You've gathered the evidence; you're forming opinions. The final result of your audit is a report that you give to upper management or whoever hired you to audit in order for them to figure out what to do. going to give them recommendations. So as we're preparing to do our post-audit control evaluation, we're going to review the evidence. We're attempting to determine whether the controls, policies, procedures, technical, whatever, software, hardware, physical, environmental, and whatever else they've put in place are effective. Are they effective? Are they meeting business objectives? I mean, that's really the bottom line. Do they have controls and are they meeting business objectives? Are they being implemented effectively or properly, or are they just not meeting the objectives? And we report on these strengths and weaknesses. Now, a report can be just a few pages or it can be hundreds of pages. It really depends upon what you were auditing and the depth to which you're expected to report. But they all have some commonalities. They'll all have some kind of introduction with an executive summary. They'll have you look at the findings, they'll have conclusions, they'll have determinations, and then they'll have detailed lists. Let's actually go take a look at some sample reports just so we can kind of see them for ourselves. Here. This is Global Information Assurance. And we'll take a look at this example here; this is an example certification paper. And so we can see that this is actually a sample of a very specific audit. And we can see that there's a table of contents. It has an executive summary. This is what we did. These were the potential vulnerabilities were.These are our recommended actions, short-term, medium-term, and long-term. Then we specifically looked at physical security and network security. We looked at disaster recovery and backup. So we specifically looked at these administrative procedures, the use of root privilege or admin privilege, and how that was secured. And so, then, we can see all of the details.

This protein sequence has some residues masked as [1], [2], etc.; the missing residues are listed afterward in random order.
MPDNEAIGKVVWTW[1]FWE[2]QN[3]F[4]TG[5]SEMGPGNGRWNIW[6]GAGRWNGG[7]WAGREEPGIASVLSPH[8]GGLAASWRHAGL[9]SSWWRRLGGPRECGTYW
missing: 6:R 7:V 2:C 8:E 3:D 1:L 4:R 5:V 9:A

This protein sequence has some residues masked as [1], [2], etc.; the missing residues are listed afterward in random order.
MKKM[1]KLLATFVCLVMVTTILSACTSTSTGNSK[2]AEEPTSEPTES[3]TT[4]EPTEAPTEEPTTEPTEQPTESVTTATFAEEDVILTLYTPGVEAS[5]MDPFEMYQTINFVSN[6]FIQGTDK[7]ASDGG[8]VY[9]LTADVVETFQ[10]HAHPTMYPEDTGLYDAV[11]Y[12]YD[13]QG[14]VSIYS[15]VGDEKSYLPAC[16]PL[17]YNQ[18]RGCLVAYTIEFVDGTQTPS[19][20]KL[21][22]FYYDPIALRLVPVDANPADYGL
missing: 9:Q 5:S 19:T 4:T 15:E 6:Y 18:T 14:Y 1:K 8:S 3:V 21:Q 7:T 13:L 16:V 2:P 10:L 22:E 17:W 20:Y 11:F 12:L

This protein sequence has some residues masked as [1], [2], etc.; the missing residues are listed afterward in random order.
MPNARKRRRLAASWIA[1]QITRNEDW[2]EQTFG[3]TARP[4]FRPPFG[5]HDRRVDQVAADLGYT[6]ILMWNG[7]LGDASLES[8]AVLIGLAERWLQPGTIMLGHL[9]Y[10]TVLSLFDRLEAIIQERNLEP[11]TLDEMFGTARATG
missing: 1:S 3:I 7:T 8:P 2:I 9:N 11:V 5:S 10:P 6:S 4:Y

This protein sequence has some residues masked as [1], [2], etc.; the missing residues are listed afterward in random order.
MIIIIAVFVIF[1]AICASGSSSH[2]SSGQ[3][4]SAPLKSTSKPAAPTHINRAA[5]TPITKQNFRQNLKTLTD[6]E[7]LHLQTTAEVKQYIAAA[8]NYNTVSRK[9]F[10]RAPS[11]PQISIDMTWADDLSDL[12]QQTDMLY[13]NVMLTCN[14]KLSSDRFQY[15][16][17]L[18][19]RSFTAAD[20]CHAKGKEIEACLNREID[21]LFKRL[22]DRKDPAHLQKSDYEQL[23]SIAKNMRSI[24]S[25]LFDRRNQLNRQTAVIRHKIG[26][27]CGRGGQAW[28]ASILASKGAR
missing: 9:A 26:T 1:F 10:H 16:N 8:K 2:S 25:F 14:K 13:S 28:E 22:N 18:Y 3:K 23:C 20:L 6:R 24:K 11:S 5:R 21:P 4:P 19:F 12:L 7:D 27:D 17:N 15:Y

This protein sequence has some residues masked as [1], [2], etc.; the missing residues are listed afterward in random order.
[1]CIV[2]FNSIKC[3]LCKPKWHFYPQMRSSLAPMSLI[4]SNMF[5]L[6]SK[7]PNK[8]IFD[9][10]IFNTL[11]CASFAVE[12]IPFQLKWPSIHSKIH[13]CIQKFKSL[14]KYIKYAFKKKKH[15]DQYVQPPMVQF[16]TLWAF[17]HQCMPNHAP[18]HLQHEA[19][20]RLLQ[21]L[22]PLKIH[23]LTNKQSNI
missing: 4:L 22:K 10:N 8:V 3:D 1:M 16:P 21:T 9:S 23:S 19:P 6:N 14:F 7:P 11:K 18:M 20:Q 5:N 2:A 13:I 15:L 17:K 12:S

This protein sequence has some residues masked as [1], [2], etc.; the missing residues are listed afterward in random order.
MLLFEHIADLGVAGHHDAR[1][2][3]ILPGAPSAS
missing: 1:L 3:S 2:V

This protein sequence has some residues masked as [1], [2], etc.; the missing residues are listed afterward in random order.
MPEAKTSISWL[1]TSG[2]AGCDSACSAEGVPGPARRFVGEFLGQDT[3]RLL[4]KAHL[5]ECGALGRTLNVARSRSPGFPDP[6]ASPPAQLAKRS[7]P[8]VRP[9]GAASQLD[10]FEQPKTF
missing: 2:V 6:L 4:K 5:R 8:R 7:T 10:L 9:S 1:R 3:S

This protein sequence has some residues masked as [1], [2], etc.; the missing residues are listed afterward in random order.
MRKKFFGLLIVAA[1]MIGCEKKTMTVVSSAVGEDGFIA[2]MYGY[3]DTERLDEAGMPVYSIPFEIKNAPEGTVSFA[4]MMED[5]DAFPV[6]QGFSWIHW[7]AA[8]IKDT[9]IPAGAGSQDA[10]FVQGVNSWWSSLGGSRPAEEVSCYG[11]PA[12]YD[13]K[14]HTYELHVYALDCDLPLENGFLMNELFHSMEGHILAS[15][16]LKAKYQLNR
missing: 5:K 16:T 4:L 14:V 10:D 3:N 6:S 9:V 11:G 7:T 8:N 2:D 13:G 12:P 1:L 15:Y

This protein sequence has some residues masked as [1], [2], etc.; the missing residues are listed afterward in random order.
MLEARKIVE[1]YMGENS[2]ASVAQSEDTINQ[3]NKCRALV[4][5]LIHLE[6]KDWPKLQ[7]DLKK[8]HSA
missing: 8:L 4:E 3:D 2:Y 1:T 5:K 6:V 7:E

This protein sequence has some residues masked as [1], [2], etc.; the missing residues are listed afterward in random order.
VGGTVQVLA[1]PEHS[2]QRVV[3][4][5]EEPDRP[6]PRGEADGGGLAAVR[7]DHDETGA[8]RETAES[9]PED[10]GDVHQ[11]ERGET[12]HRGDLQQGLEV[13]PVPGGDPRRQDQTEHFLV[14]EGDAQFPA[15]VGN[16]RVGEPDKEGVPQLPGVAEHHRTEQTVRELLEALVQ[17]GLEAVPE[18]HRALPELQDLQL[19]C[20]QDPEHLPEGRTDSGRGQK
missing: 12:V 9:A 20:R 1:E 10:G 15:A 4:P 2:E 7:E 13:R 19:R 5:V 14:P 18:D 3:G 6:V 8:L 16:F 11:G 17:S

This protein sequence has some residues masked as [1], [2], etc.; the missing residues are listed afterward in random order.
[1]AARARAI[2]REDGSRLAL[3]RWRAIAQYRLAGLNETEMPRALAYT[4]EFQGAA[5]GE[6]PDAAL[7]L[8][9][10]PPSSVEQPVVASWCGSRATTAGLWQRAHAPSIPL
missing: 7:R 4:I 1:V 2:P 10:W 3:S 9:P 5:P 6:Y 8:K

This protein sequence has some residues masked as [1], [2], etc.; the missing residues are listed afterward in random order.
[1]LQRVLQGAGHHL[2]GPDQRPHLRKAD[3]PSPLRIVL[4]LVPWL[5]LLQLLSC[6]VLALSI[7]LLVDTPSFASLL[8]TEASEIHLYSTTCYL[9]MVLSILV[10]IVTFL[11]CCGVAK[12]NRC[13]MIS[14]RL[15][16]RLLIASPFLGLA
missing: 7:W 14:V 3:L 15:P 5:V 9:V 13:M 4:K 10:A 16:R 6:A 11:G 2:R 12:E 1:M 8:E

And when we go farther, we can see that there were appendices here with the objectives for the controls and the audit guidelines. Here were some printer vulnerabilities we were looking at. This next one was writable files, exceptions, and additional file recommendations. So then it goes through. And here's our executive summary. We did this on this date. We were looking for these specific things. We had these specific objectives. We were looking at formal and non-formal security procedures and policies. And to ensure that contractors, employees, and visitors all adhered to the specified policy, we were looking at physical security, network security, and security on individual servers. And there's a little bit of background there. Our procedure was outlined in Appendix A. We used it based on our scope of objectives. And we also use some network scanning tools. We saw these particular potential vulnerabilities, and we have these recommended actions. And so then the rest of this goes through exactly what they did, how they did it, and in detail. And they will even have some diagrams, like a network diagram. And going further on the description, they have a description of their perimeter hosts and the scanner that they used, what they scanned, and what they were looking at. So here is an example of a very specific report. Here's another example produced by a different organization, and it's written maybe a little more formally: the Customer Information Security Audit Report. We're going to scroll down a little bit to see the acknowledgements, which include the authors, reviewers, and publisher. Let's go down a little bit farther. Take a look at the Executive Summary. Here is the table of contents. It starts with the executive summary, which is what it should have, showing the core assets and the risks. Remember how we talked about identifying what it is we're protecting and what the risks are to that? Also, what is management's knowledge and awareness? Because remember, if we don't have support from the very top, this just isn't going to work. and also a summary of the primary security threats. Remember how we talked about identifying the threat level with those various risks once you know what you're protecting and the risks?